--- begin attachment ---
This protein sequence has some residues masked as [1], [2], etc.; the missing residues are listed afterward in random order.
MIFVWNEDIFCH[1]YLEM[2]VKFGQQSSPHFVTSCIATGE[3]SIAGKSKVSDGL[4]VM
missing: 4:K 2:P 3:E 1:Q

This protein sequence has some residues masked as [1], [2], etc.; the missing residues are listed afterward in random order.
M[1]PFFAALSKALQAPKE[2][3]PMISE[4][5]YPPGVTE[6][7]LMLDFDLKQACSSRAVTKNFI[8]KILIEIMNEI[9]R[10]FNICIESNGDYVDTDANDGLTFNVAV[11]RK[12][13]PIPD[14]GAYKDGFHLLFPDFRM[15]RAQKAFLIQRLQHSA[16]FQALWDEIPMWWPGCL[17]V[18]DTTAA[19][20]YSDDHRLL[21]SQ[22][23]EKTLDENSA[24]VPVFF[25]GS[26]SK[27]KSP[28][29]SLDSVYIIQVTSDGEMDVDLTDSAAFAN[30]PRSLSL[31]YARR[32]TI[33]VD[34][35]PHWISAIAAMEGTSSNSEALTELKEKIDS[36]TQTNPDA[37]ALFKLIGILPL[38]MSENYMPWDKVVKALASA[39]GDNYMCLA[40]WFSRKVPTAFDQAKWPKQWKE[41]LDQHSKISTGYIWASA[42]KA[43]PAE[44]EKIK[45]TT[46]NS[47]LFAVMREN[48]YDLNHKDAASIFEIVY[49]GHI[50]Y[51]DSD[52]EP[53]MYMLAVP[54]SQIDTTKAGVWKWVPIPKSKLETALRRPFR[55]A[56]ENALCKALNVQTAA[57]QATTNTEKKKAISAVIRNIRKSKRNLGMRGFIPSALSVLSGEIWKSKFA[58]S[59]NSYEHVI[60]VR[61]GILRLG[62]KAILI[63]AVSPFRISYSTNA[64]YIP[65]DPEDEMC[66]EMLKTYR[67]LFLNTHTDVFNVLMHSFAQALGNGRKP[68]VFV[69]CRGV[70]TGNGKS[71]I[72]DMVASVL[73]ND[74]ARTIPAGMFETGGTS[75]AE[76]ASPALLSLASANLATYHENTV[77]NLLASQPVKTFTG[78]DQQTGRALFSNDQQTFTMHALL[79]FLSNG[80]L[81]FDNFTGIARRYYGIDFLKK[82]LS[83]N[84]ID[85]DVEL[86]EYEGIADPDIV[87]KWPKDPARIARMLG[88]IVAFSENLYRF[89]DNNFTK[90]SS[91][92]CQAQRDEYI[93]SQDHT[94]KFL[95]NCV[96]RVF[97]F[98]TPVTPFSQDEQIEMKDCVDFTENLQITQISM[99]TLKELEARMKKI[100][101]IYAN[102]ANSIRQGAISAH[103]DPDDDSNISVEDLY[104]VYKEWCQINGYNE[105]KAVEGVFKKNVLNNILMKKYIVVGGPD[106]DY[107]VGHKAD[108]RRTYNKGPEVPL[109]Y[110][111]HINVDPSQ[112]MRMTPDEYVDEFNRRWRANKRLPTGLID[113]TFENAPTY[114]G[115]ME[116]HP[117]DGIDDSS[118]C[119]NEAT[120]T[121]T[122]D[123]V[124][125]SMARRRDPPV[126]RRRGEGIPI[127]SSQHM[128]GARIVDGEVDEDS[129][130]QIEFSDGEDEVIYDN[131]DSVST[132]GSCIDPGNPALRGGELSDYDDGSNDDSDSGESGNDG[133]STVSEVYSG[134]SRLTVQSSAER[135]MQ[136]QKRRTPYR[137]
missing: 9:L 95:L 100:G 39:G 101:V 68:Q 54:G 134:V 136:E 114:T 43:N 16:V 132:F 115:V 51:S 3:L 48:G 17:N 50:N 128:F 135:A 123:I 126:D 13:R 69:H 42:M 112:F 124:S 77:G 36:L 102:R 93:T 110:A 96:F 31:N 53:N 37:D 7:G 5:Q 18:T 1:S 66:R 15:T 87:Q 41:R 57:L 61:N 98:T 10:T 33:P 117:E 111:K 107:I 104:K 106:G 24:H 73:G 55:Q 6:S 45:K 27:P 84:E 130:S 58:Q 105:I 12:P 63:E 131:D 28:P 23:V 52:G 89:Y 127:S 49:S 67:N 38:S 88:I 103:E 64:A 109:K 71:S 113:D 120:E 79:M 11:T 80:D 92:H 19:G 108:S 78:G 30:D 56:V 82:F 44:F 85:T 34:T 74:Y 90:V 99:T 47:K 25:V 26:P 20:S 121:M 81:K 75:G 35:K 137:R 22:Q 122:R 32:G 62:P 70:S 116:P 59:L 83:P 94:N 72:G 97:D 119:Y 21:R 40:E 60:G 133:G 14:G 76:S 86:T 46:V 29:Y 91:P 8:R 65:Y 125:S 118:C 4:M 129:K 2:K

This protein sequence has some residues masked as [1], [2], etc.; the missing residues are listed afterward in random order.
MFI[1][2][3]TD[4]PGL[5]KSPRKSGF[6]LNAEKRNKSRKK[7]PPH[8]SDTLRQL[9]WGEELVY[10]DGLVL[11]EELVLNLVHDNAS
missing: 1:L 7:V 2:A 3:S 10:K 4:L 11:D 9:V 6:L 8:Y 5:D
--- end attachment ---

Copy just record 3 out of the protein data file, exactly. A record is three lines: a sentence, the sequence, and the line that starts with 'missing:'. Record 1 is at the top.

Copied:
This protein sequence has some residues masked as [1], [2], etc.; the missing residues are listed afterward in random order.
MFI[1][2][3]TD[4]PGL[5]KSPRKSGF[6]LNAEKRNKSRKK[7]PPH[8]SDTLRQL[9]WGEELVY[10]DGLVL[11]EELVLNLVHDNAS
missing: 1:L 7:V 2:A 3:S 10:K 4:L 11:D 9:V 6:L 8:Y 5:D